Green Data Center: Energy Reduction Strategies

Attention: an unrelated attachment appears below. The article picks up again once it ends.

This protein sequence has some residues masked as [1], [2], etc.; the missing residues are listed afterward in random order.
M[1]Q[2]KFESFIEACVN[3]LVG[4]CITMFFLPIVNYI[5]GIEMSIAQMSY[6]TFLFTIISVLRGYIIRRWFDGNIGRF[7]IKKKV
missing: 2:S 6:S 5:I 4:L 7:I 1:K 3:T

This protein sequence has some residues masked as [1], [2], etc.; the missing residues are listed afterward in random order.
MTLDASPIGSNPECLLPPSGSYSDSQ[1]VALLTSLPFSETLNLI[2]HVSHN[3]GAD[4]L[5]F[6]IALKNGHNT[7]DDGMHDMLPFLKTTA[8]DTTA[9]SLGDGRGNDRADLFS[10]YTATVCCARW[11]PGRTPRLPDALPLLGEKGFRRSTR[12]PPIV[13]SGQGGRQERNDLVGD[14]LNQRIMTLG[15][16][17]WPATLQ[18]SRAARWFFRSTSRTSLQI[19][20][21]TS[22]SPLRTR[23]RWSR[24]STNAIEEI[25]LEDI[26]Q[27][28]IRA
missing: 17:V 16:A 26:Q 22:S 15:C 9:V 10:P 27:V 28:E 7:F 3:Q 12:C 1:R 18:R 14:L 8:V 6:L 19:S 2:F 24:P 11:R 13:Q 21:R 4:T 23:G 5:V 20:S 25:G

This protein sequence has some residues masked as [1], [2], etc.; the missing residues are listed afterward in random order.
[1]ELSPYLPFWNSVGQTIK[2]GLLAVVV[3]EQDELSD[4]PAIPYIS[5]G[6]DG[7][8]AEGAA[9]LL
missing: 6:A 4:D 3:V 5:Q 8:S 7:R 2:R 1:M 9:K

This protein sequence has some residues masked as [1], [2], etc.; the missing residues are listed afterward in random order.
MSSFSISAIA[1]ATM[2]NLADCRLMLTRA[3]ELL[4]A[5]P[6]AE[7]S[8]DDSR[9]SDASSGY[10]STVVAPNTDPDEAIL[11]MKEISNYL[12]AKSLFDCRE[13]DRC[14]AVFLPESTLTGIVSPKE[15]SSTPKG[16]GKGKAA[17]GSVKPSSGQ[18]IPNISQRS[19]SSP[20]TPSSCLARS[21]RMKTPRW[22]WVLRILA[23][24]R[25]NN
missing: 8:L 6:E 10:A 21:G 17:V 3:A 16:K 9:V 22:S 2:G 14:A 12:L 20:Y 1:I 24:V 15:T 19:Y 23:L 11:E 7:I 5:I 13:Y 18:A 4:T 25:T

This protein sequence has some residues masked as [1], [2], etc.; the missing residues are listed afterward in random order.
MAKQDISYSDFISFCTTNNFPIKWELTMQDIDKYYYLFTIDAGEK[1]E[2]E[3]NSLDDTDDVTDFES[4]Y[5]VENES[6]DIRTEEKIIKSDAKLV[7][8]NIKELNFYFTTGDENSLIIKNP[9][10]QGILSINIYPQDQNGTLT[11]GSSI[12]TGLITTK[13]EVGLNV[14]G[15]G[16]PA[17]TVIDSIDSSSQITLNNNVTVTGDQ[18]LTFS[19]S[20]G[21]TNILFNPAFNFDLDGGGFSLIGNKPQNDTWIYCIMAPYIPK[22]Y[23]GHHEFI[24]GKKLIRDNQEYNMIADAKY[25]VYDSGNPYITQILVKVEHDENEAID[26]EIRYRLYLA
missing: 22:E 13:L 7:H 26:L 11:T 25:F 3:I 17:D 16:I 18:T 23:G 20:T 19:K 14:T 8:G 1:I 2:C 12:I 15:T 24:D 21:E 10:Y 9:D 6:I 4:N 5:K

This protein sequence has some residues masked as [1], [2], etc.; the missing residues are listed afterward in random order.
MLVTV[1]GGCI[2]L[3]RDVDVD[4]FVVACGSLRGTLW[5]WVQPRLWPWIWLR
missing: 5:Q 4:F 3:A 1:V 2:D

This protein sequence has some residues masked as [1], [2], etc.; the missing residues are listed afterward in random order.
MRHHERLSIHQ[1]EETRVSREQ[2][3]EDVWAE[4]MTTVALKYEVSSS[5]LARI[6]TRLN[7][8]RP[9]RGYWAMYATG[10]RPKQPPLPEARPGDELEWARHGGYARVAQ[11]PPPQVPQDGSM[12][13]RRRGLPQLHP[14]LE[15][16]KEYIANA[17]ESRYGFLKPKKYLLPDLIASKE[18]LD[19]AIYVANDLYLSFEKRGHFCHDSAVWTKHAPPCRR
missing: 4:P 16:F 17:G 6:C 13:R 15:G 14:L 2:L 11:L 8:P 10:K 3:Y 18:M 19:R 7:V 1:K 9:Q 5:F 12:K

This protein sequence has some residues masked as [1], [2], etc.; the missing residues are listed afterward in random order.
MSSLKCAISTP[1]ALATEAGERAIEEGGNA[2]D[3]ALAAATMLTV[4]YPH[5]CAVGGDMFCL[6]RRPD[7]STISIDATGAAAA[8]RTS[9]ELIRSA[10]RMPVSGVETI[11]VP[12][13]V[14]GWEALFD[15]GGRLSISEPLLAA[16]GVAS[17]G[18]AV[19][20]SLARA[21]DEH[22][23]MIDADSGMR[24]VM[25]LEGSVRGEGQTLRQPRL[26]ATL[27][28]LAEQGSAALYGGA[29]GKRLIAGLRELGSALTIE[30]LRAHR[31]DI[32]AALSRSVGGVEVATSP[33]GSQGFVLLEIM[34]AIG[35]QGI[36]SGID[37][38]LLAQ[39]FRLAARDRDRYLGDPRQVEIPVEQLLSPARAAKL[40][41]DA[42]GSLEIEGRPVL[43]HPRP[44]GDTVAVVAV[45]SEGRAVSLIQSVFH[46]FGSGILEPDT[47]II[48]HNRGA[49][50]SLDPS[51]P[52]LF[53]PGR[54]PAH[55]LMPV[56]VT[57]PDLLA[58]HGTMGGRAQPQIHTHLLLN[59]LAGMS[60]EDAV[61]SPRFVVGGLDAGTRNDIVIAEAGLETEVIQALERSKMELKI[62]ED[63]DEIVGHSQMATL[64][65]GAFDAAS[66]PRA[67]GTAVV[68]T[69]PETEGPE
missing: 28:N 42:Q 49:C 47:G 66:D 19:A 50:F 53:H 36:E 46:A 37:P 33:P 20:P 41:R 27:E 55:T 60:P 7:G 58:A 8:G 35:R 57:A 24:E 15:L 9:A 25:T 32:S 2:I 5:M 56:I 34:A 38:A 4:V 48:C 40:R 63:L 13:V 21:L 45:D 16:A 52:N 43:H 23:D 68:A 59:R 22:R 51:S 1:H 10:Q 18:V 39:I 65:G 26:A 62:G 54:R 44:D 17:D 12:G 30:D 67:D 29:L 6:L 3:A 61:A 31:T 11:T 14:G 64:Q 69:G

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1 Federal Energy ManagEment Program Green Data Center: Energy Reduction Strategies Airside Economization and Unique Indirect Evaporative Cooling Executive summary The Green Data Center Project was a successful effort to significantly reduce the energy use of the National Snow and Ice Data Center (NSIDC). Through a full retrofit of a traditional air conditioning system, the cooling energy required to meet the data center s constant load has been reduced by over 70% for summer months and over 90% for cooler winter months. This significant reduction is achievable through the use of airside economization and a new indirect evaporative cooling cycle. One of the goals of this project was to create awareness of simple and effective energy reduction strategies for data centers. Although this particular project was able to maximize the positive effects of airside economization and indirect evaporative cooling because of its geographic location, similar strategies may also be relevant for many other sites and data centers in the United States. Introduction Current developments and enhancements in digital technology and communication are causing significant growth in the information technology (IT) industry. Data centers provide a clean, safe, and stable environment for online servers to be maintained physically and virtually at all hours of the day. Secure facilities across the U.S. house anywhere from a few dozen to a few thousand servers. And in 200, there were over million servers installed in the United States. Many of these computers are meticulously The above photo shows the Coolerado units installed at the National Snow and Ice Data center in May 20 Photo used with permission from the National Snow and Ice Data Center. maintained for peak performance, and the physical environment where they are stored must be kept clean, free of static electricity, and maintained within specific air quality standards. So while improvements in energy efficiency are important, air quality and reliability are also critical to data centers. Background The NSIDC provides data for studying the cryosphere those areas of the planet where snow or ice exist. The two most extensive regions are Antarctica and the Arctic but high elevation regions are also important as they contain glaciers, and permanent ice and snow fields. The Center began operations at the University of Colorado in 976. Some of the data held at NSIDC indicates dramatic changes in the cryosphere over the past decade and many of these changes have been attributed to global warming. NSIDC has operated a Distributed Active Archive Data Center (DAAC) for NASA s Earth Observing System since 992. The data managed by the DAAC computer systems are distributed to scientists around the world. In order to deliver these cryospheric data to national and international clients, the data center must be online around the clock. The NSIDC computers are housed in a secure facility within a mixed use office and research building located in Boulder, Colorado and operates continuously. In 2008, the Uptime Institute said that annually, global data center carbon dioxide emissions are poised to equal that of the airline industry if current trends persist, and it estimated that data center carbon dioxide emissions will quadruple between 200 and 2020 [2]. The irony of the NSIDC s situation stems from the fact that the use of tools (the data center) necessary to study the problem (climate change) are actually contributing to the problem. When it became necessary to replace and upgrade the existing cooling infrastructure, all options were considered. And in particular, solutions that would reduce demand and dependency on the local utility provider were given high priority. Computers use a significant amount of electrical energy. Most of this energy is converted into heat within a computer that must then be exhausted. Otherwise, damage to the electronics could occur. The American Society of Heating, Refrigeration and Air